Not far from Jampa lies The Smokaccia Laboratory, which recently burst onto the Phuket culinary scene from the minds of dynamic duo Luca Mascolo and Brigitta Houkamp. They are ably supported by Massimo, who leads service and their upcoming evening chef’s table. Their current fine dining experience centres around a 100 per cent sourdough, fermented for 50 hours before being cold-smoked with hickory wood chips and Italian herbs, resulting in an ethereally fluffy, cloudlike bread which melts in the mouth. Chef Luca’s menu combinations have been painstakingly researched with a focus on premium local ingredients partnered with unique Italian accompaniments, maintaining authenticity.

A signature Smokaccia bun arrives filled with crunchy local fish, river prawns, and Thai basil mayo, followed by another boasting 24-hour low- and slow-cooked organic pork belly with Tomina di Capra goat cheese, and a third containing Thai rock lobster, horseradish, and green apple emulsion. The unforgettable “Surfing Wagyu” furnishes the Smokaccia bun with A5 MB 6/7 Wagyu beef, Surat Thani oyster, plankton marino emulsion, and seaweed caviar. All are accompanied by Italian ketchup, a six-hour reduction of cherry tomatoes with white balsamic and garlic, house-made oils, and a heavenly mortadella Bologna DOP foam. His support of local artisans is evident with a Thai lavender and Klong Loi white chocolate vegan crème brulee, torched tableside, utilising a cocoa pod from Prachuap as the elegant serving bowl. The bean and husk, meanwhile, are kept aside for an “a la moment” tiramisu, echoing his passion for zero waste. Watch out for a five-year parmesan ice cream with fifty-year balsamic!

In Chiang Rai, Locus Native Food Lab, helmed by chef Kongwuth Chaiwongkachon, creates a theatrical mini-auditorium with chef Kong as gladiator, alternating between narrator and cook. Ten lucky diners receive dishes from a team of chefs, whilst seated at a V-shaped chef’s table acquired from an opera house. The menu changes every two months, with the exception of “Amethyst”, a genius dessert of bualoy, krong krang, and thapthim krop. Chef Kong uses 100 per cent local ingredients, preserving the traditions of Northern Thai and Lanna culture through dishes crafted with global techniques and influences. Dishes of note include a juicy organic chicken with nam prik ong and a silky yet punchy espuma of pumpkin curry with baked vegetables, pickled beets, and royal project feta cheese. A recent frittata of sengda (a seasonal bitter vine) with corn salsa and pla-salid (salt-cured freshwater fish) was perfectly executed, packed with unique flavours. Chef Kong completes the occasion with a carefully chosen soundtrack and on-point wine pairings. Locus will stretch your culinary boundaries.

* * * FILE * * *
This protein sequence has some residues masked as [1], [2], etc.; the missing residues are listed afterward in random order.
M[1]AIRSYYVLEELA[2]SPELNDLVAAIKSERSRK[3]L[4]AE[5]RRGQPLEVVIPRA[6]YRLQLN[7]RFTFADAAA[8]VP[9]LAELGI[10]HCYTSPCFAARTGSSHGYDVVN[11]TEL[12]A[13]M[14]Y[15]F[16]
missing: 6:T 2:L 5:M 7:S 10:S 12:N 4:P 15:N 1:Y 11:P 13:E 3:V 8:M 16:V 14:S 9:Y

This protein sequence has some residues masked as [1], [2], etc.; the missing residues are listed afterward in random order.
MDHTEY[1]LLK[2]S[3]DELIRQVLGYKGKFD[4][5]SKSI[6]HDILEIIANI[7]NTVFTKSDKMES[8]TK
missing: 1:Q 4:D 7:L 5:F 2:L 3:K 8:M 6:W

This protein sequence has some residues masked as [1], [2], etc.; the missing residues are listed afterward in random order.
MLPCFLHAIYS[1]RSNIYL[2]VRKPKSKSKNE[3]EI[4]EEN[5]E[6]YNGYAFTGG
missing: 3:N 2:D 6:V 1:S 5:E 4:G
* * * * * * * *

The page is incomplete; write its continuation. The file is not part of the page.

Whilst these chefs are treading the path to ensure Thailand continues to build its global reputation for culinary creativity, let’s together acknowledge many other, equally talented chefs who are contributing to Thailand’s abundance of diverse culinary offerings every day. One chef does not alone succeed; great chefs are blessed with supportive brigades, restaurant leaders, sommeliers, and teams that together make the experiences we enjoy truly memorable.